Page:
New Home for Border Search and Rescue Unit

At the site of the new Mountain Rescue station in Kelso, main contractor Matthew Lee, with team members, David Williams, architectural technician; David Barnes, vehicle officer; Carl Outhwaite;, Kevin Sterrick, Treasurer; Duncan Buchanan, team leader; Bob McKead, Base Officer and Brian Tyson, President. (Photo: BILL McBURNIE)

Since 1963, the Rescue Unit has shared accommodation between garages at Kelso Racecourse and vehicle storage at Kelso Police Station.

It’s an unsatisfactory arrangement and the search for an alternative base has been ongoing for years, with the sites seen as lacking.

So it was a momentous day last month when work finally began on the new team base at Kelso’s Pinnacle Hill Industrial Estate.

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The facility will house the 32 team volunteers and must have appropriate space for training and meetings, a room to sort and quarantine equipment, adequate storage, changing rooms and more .

Work on the new structure is due to be completed in August this year, with the expectation that the team will largely be operating from it by the end of 2022.

But there are still many challenges ahead, including raising the estimated £50,000 needed to fit out the interior of the premises.

Unit members are themselves involved in ongoing fundraising efforts, but financial offers to trusts are more difficult than ever due to Covid challenges.

Despite this, the unit’s base officer, Bob McKeand, emphasizes the positives.

He said: “Just having a building that will contain everything and literally allow us to walk in, open up and walk out will make a huge difference in our ability to function.

“We will also have some heat in the building which means it can still be used for at least team training because at the moment if we do anything in our current garage it is doors open and it’s freezing cold with a dirty concrete floor so whether or not this is a 100% finished item it will be light years away from where we are right now This will be a major improvement to our team’s training capabilities and our ability to properly organize and maintain our equipment.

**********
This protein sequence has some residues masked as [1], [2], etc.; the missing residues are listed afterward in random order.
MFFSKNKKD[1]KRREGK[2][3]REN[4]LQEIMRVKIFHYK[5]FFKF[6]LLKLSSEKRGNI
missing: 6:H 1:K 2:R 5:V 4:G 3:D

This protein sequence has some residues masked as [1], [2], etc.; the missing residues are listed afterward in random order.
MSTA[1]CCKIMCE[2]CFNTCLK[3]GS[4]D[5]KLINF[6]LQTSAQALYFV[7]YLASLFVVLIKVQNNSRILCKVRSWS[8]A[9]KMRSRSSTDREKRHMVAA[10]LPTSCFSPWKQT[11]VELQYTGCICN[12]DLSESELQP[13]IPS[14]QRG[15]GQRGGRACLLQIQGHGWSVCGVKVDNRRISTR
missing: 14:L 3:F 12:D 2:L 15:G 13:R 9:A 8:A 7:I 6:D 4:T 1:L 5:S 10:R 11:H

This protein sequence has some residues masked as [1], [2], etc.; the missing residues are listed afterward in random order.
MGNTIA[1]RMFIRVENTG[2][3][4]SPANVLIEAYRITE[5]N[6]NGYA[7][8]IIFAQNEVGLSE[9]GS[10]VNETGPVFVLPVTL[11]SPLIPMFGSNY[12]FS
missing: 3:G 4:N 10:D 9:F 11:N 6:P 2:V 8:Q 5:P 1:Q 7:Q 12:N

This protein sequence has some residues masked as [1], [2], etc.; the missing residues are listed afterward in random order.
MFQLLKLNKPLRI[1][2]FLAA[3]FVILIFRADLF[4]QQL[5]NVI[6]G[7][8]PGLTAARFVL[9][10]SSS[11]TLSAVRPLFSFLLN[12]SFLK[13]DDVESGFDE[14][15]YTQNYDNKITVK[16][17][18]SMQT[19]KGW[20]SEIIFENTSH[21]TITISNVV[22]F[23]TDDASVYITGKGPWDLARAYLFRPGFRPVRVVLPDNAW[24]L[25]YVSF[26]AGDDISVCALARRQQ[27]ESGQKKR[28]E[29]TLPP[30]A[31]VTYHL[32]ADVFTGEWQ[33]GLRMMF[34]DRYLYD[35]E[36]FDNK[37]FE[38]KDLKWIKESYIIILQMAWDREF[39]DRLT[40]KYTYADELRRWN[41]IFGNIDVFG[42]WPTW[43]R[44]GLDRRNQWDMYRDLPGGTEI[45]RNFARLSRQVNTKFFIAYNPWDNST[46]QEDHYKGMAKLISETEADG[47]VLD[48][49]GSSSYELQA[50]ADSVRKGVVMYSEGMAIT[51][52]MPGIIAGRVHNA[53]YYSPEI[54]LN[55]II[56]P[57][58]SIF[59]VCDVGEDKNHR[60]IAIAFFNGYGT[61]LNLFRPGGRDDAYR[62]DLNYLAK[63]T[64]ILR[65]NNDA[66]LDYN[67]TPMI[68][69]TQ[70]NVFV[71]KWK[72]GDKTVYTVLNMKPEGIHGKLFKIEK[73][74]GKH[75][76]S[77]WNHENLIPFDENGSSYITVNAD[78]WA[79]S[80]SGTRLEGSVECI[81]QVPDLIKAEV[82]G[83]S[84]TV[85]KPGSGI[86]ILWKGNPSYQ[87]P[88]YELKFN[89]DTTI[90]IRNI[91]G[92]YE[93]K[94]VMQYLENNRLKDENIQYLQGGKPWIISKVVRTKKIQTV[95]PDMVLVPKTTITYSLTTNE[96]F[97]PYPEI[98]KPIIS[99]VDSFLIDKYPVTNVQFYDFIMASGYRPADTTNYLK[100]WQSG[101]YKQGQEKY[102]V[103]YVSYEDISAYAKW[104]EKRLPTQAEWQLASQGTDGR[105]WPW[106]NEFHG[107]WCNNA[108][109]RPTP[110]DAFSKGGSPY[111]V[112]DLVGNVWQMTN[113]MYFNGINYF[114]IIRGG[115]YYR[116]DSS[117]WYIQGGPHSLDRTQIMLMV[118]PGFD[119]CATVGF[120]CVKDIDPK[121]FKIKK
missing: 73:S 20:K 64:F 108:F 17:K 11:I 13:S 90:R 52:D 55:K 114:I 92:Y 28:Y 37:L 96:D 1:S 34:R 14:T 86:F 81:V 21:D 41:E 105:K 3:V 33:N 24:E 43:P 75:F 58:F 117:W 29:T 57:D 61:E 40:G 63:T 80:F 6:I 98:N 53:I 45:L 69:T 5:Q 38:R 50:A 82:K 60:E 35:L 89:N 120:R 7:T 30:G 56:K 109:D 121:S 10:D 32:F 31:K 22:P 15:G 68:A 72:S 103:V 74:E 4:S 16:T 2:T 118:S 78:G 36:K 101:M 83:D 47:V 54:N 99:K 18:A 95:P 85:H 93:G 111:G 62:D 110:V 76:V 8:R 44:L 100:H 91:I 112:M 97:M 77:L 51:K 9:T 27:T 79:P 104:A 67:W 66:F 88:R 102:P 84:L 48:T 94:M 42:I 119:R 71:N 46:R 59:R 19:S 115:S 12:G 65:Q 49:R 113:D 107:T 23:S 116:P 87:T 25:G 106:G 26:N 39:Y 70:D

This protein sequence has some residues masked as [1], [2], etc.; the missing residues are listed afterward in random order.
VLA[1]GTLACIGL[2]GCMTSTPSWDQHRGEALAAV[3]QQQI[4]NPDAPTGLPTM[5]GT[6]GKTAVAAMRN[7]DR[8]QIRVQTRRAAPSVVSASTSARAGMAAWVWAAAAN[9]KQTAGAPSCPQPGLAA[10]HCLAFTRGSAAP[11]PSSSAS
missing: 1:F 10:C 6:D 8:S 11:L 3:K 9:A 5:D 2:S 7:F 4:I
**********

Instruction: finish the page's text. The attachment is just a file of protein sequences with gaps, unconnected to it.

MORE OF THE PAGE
“At the moment we have things in an unheated garage that are not too good for certain medical gases or batteries and defibrillators. Whatever stage we get to this year will be a major benefit for the team and the communities we serve.

Bob said the contractors carrying out the work had been given specific instructions due to uncertainty surrounding funding and delivery schedules.

He explained: “What we basically said to the contractor was, ‘Give us a building, place all the foundations needed for the designed interior walls, but don’t build them unless we can get back to them. you and tell you that we have the money to put in those extra walls and create the storage, training space, etc.

“We are hoping to get some extra money that will allow us to invest those extra items and clearly we will do things ourselves, we have team members with various skills that we can use but in the end account, we still have to pay for the materials.

“One of the practical issues we are having right now is trying to get the insulated cladding panels for the building. we have a steel frame without a roof or walls for a while, just waiting for delivery of this material to be installed.

“What we’re hoping for is that we can get some extra funding while construction is going on and then get the contractors to do the work.

“We will be looking to change by the end of the year, even if it is not completely finished, as it will allow us to keep all our equipment in one place, which will improve our ability to respond to emergency calls. of the police.”

Bob admits it’s harder to attract funding due to the impact of the pandemic.

He said: “Covid kind of got in the way because a lot of the funding, trusts that we may have been able to approach for funding, prioritized things related to Covid recovery for understandable reasons.

“What we plan to have in-house would include appropriate designated storage rooms, medical equipment and other emergency equipment, separate from the vehicles and on top of that we will manage to install some basic facilities there like toilets, which we miss, apart from the lack of space, in our current garage, in addition to a lack of heating.

“We also need a training room for incident control, like winter weather incidents we’ve had, like flooding incidents, where we may have to get people out for long periods of time. This gives us the ability to run a centralized control operation – rather than people trying to work from the back of a trailer.

To learn more about the work of the Border Search and Rescue Unit, log on to https://business.facebook.com/BorderSAR/